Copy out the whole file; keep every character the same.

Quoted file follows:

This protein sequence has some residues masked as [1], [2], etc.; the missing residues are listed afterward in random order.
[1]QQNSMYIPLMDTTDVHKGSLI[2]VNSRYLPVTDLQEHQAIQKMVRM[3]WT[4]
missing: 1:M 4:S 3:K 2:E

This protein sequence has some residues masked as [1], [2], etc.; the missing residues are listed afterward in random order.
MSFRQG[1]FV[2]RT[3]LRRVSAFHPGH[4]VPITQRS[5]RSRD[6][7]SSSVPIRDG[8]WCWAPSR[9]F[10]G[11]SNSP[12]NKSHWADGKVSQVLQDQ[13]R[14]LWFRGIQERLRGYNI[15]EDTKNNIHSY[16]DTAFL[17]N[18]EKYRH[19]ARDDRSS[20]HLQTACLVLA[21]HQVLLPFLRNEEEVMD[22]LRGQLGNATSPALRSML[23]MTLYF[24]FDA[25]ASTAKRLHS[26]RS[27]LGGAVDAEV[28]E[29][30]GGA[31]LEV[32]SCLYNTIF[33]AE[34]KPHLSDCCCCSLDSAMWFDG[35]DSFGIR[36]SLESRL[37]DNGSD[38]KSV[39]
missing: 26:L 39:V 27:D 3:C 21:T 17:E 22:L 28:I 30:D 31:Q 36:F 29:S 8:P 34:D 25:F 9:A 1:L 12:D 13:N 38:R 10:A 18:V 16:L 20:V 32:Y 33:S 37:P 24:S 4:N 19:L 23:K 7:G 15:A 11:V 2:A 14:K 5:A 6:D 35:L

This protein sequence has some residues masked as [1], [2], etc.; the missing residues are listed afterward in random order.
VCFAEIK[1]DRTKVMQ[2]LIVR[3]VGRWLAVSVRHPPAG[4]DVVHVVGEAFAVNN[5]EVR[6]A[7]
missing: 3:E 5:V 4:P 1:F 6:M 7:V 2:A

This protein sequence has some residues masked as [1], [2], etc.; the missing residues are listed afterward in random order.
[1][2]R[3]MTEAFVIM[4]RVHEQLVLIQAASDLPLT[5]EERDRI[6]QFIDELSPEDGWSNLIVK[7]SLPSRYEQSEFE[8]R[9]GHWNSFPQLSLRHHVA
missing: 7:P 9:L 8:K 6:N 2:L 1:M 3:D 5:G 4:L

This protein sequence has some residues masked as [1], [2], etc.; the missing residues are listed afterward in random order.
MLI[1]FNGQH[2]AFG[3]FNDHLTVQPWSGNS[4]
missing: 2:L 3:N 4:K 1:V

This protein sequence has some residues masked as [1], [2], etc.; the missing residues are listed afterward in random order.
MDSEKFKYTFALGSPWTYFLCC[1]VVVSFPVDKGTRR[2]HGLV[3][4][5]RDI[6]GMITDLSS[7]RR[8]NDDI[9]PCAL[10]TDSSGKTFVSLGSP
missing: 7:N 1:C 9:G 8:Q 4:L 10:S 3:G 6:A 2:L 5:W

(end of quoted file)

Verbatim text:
This protein sequence has some residues masked as [1], [2], etc.; the missing residues are listed afterward in random order.
[1]QQNSMYIPLMDTTDVHKGSLI[2]VNSRYLPVTDLQEHQAIQKMVRM[3]WT[4]
missing: 1:M 4:S 3:K 2:E

This protein sequence has some residues masked as [1], [2], etc.; the missing residues are listed afterward in random order.
MSFRQG[1]FV[2]RT[3]LRRVSAFHPGH[4]VPITQRS[5]RSRD[6][7]SSSVPIRDG[8]WCWAPSR[9]F[10]G[11]SNSP[12]NKSHWADGKVSQVLQDQ[13]R[14]LWFRGIQERLRGYNI[15]EDTKNNIHSY[16]DTAFL[17]N[18]EKYRH[19]ARDDRSS[20]HLQTACLVLA[21]HQVLLPFLRNEEEVMD[22]LRGQLGNATSPALRSML[23]MTLYF[24]FDA[25]ASTAKRLHS[26]RS[27]LGGAVDAEV[28]E[29][30]GGA[31]LEV[32]SCLYNTIF[33]AE[34]KPHLSDCCCCSLDSAMWFDG[35]DSFGIR[36]SLESRL[37]DNGSD[38]KSV[39]
missing: 26:L 39:V 27:D 3:C 21:T 17:E 22:L 28:I 30:D 31:Q 36:F 29:S 8:P 34:D 25:F 9:A 1:L 12:D 13:N 38:R 10:A 18:V 16:L 20:V 32:Y 33:S 37:P 24:S 4:N 19:L 23:K 7:G 15:A 11:V 2:A 14:K 5:A 6:D 35:L

This protein sequence has some residues masked as [1], [2], etc.; the missing residues are listed afterward in random order.
VCFAEIK[1]DRTKVMQ[2]LIVR[3]VGRWLAVSVRHPPAG[4]DVVHVVGEAFAVNN[5]EVR[6]A[7]
missing: 3:E 5:V 4:P 1:F 6:M 7:V 2:A

This protein sequence has some residues masked as [1], [2], etc.; the missing residues are listed afterward in random order.
[1][2]R[3]MTEAFVIM[4]RVHEQLVLIQAASDLPLT[5]EERDRI[6]QFIDELSPEDGWSNLIVK[7]SLPSRYEQSEFE[8]R[9]GHWNSFPQLSLRHHVA
missing: 7:P 9:L 8:K 6:N 2:L 1:M 3:D 5:G 4:L

This protein sequence has some residues masked as [1], [2], etc.; the missing residues are listed afterward in random order.
MLI[1]FNGQH[2]AFG[3]FNDHLTVQPWSGNS[4]
missing: 2:L 3:N 4:K 1:V

This protein sequence has some residues masked as [1], [2], etc.; the missing residues are listed afterward in random order.
MDSEKFKYTFALGSPWTYFLCC[1]VVVSFPVDKGTRR[2]HGLV[3][4][5]RDI[6]GMITDLSS[7]RR[8]NDDI[9]PCAL[10]TDSSGKTFVSLGSP
missing: 7:N 1:C 9:G 8:Q 4:L 10:S 3:G 6:A 2:L 5:W